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CRP & Heart Risk

Does high CRP increase the risk of heart disease in healthy women?

Most of the information on CRP in healthy women has come from the ongoing Women’s Health Study of almost 28,000 female health professionals 45 years and older. Women with high CRP and low LDL (bad) cholesterol had a higher risk [of having a heart attack or dying from heart disease than women with low CRP and high LDL cholesterol.2 Another analysis of more than 15,000 women found that both CRP and blood pressure independently predicted risk of cardiovascular problems including heart attack or stroke. Women with high CRP and high blood pressure were 3 times more likely to suffer cardiovascular problems than women with low levels of both.8 It was also shown that CRP helps predict cardiovascular problems in women with the metabolic syndrome.9 The metabolic syndrome is a clustering of risk factors including higher than normal blood pressure and blood sugar levels and a large waistline (more than 35 inches).

Does high CRP increase the risk of heart problems in people with heart disease?

High CRP is associated with a higher risk of dying early in men and women with stable angina.10, 11 This may be because fatty plaque buildup appears to progress more rapidly in angina patients with high CRP.12 High CRP is also associated with a higher risk of heart problems in patients hospitalized for unstable angina/mild heart attack.13 A CRP test may be particularly helpful when the usual blood tests are negative (e.g., troponins).14 15

During a typical heart attack, CRP levels rise dramatically, peaking at days 2 to 4, and returning to baseline within 4 weeks. Testing for CRP early on does not help predict who is at risk for dying or suffering a repeat attack.10.16 There is some evidence that a CRP reading taken when levels have stabilized may identify patients at a higher risk of dying early.17 18

Is high CRP a stronger risk factor for men than women?

There is evidence that high CRP may be more of a risk for men than women. CRP levels are higher in women than in men, yet men develop heart disease more often and at an earlier age than women.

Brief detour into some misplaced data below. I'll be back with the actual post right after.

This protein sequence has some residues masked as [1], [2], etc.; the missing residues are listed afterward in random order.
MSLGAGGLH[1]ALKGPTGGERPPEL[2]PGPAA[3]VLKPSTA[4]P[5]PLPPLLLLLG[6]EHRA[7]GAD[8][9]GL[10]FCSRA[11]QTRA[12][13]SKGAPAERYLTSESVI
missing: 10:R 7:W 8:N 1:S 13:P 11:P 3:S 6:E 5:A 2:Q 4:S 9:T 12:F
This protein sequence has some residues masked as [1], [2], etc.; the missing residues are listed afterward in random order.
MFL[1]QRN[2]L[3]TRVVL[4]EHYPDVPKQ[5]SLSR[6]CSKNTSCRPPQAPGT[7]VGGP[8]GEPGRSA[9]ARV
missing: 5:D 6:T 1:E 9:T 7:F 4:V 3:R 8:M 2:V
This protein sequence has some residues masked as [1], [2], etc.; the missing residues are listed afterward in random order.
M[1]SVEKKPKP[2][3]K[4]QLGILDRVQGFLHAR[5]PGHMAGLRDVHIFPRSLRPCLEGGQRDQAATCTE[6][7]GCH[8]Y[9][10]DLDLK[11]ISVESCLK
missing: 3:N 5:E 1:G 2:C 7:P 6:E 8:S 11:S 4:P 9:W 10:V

An analysis from the Nurses’ Health Study and the Health Professionals Follow-up study compared 265 men and 239 women who had a heart attack or died from heart disease with similar men and women who did not. While high CRP was associated with an 80% increase in the risk of these heart problems in men, there was no association seen in women.19 A study of nearly 4,000 men and women 65 years of age or older found that 33% of the men with high CRP developed heart disease within 10 years compared with only 17% of women with high CRP.20

Does lowering CRP help the heart?

It is not clear if lowering CRP itself can reduce your heart risk. However, cholesterol-lowering statin medications (which also lower CRP levels) can cut heart risk in women with high CRP. In 2009, the JUPITER study found that among 6,801 otherwise healthy women with elevated CRP, those taking statin drugs had a 46% lower chance of developing heart problems, even if they did not have high cholesterol. However, it is not clear if these benefits were caused by lowering CRP, lowering cholesterol, or by some other mechanism. If you are concerned about the effect CRP is having on your heart risk, discuss with your doctor whether treatment with statin drugs may be right for you.

Aspirin,30, 31 exercise,32, 33 weight loss,34 moderate alcohol consumption,35 and following the Mediterranean diet36, 37 (a diet high in fruits, vegetables, bread, and other cereals, beans, nuts, olive oil, and fish) can also lower CRP levels, and have other beneficial effects on your heart health as well.

Next: CRP Tests


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